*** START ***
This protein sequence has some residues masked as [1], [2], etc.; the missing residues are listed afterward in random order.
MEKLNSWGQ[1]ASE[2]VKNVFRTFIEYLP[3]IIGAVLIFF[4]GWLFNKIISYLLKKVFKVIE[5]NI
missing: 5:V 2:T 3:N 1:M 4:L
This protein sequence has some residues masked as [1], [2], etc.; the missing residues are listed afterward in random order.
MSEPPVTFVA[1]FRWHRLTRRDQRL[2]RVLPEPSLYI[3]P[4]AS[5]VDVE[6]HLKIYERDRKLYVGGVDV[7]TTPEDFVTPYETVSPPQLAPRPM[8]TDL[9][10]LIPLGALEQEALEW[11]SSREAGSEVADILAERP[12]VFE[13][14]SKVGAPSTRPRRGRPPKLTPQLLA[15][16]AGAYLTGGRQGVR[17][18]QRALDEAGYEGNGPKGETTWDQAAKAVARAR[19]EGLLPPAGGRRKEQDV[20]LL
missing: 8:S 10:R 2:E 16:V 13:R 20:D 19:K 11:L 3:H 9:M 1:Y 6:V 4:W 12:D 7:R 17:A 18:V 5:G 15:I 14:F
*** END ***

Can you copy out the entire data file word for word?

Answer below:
This protein sequence has some residues masked as [1], [2], etc.; the missing residues are listed afterward in random order.
MEKLNSWGQ[1]ASE[2]VKNVFRTFIEYLP[3]IIGAVLIFF[4]GWLFNKIISYLLKKVFKVIE[5]NI
missing: 5:V 2:T 3:N 1:M 4:L
This protein sequence has some residues masked as [1], [2], etc.; the missing residues are listed afterward in random order.
MSEPPVTFVA[1]FRWHRLTRRDQRL[2]RVLPEPSLYI[3]P[4]AS[5]VDVE[6]HLKIYERDRKLYVGGVDV[7]TTPEDFVTPYETVSPPQLAPRPM[8]TDL[9][10]LIPLGALEQEALEW[11]SSREAGSEVADILAERP[12]VFE[13][14]SKVGAPSTRPRRGRPPKLTPQLLA[15][16]AGAYLTGGRQGVR[17][18]QRALDEAGYEGNGPKGETTWDQAAKAVARAR[19]EGLLPPAGGRRKEQDV[20]LL
missing: 8:S 10:R 2:E 16:V 13:R 20:D 19:K 11:L 3:H 9:M 1:Y 6:V 4:W 12:D 7:R 17:A 18:V 5:G 15:I 14:F